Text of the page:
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A case of a superficial spreading melanoma in situ diagnosed via digital dermoscopic monitoring with high dynamic range conversion.

Sato T, Tanaka M - Dermatol Pract Concept (2014)

Bottom Line: The macule, which showed complete symmetry and a typical network, was tentatively diagnosed as a Clark nevus; a 6-month follow-up was recommended, and the patient returned 7 months later.At this point, evidence-based monitoring would have led to excision but the decision was made to continue monitoring.Owing to poor compliance, the patient went another 2 years without follow-up.

View Article: PubMed Central - PubMed

Affiliation: Sato Dermatology Clinic, Tokyo, Japan.

ABSTRACT
A 48-year-old woman presented with a 3 mm, pigmented macule at her first visit to our clinic. The macule, which showed complete symmetry and a typical network, was tentatively diagnosed as a Clark nevus; a 6-month follow-up was recommended, and the patient returned 7 months later. At the second visit, the lesion had enlarged to a diameter of 5 mm, and dermoscopy revealed that it had maintained its typical pigment network. At this point, evidence-based monitoring would have led to excision but the decision was made to continue monitoring. Owing to poor compliance, the patient went another 2 years without follow-up. When we assess small lesions, such as this, the usefulness of dermoscopy is apparent. Additionally, we examined the benefits and drawbacks of high dynamic range (HDR) conversion of the dermoscopy images and their helpfulness for inspecting small lesions. Although the delicate structures present in the lesion can be recognized by a dermoscopy expert and HDR image conversion has a capacity to highlight important structures, there is also a risk that HDR image conversion may mask some of the structural changes. However, a comparison of the original dermoscopy images with the HDR-converted images provides newly trained dermoscopists the opportunity to recognize new findings and to distinguish the differences in the findings between both the types of images. Therefore, such comparisons might be useful for obtaining an accurate diagnosis by using dermoscopy and HDR image conversion.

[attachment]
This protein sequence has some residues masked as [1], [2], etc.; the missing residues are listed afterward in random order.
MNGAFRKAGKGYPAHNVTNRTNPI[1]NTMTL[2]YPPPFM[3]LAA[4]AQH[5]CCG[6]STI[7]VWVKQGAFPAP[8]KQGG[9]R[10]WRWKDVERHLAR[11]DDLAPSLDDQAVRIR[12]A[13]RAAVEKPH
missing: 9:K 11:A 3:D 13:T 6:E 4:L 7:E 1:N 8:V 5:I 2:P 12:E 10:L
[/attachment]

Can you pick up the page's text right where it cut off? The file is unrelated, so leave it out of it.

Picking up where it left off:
No MeSH data available.


Related in: MedlinePlus

A dermoscopic image with high dynamic range conversion clearly showing the entire pigment network with multifocal darkening and thickening of the network. (Copyright: ©2014 Sato et al.)
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f7-dp0404a10: A dermoscopic image with high dynamic range conversion clearly showing the entire pigment network with multifocal darkening and thickening of the network. (Copyright: ©2014 Sato et al.)


A case of a superficial spreading melanoma in situ diagnosed via digital dermoscopic monitoring with high dynamic range conversion.

Sato T, Tanaka M - Dermatol Pract Concept (2014)

A dermoscopic image with high dynamic range conversion clearly showing the entire pigment network with multifocal darkening and thickening of the network. (Copyright: ©2014 Sato et al.)
© Copyright Policy
Related In: Results  -  Collection

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getmorefigures.php?uid=PMC4230260&req=5

f7-dp0404a10: A dermoscopic image with high dynamic range conversion clearly showing the entire pigment network with multifocal darkening and thickening of the network. (Copyright: ©2014 Sato et al.)
Bottom Line: The macule, which showed complete symmetry and a typical network, was tentatively diagnosed as a Clark nevus; a 6-month follow-up was recommended, and the patient returned 7 months later.At this point, evidence-based monitoring would have led to excision but the decision was made to continue monitoring.Owing to poor compliance, the patient went another 2 years without follow-up.

View Article: PubMed Central - PubMed

Affiliation: Sato Dermatology Clinic, Tokyo, Japan.

ABSTRACT
A 48-year-old woman presented with a 3 mm, pigmented macule at her first visit to our clinic. The macule, which showed complete symmetry and a typical network, was tentatively diagnosed as a Clark nevus; a 6-month follow-up was recommended, and the patient returned 7 months later. At the second visit, the lesion had enlarged to a diameter of 5 mm, and dermoscopy revealed that it had maintained its typical pigment network. At this point, evidence-based monitoring would have led to excision but the decision was made to continue monitoring. Owing to poor compliance, the patient went another 2 years without follow-up. When we assess small lesions, such as this, the usefulness of dermoscopy is apparent. Additionally, we examined the benefits and drawbacks of high dynamic range (HDR) conversion of the dermoscopy images and their helpfulness for inspecting small lesions. Although the delicate structures present in the lesion can be recognized by a dermoscopy expert and HDR image conversion has a capacity to highlight important structures, there is also a risk that HDR image conversion may mask some of the structural changes. However, a comparison of the original dermoscopy images with the HDR-converted images provides newly trained dermoscopists the opportunity to recognize new findings and to distinguish the differences in the findings between both the types of images. Therefore, such comparisons might be useful for obtaining an accurate diagnosis by using dermoscopy and HDR image conversion.

No MeSH data available.


Related in: MedlinePlus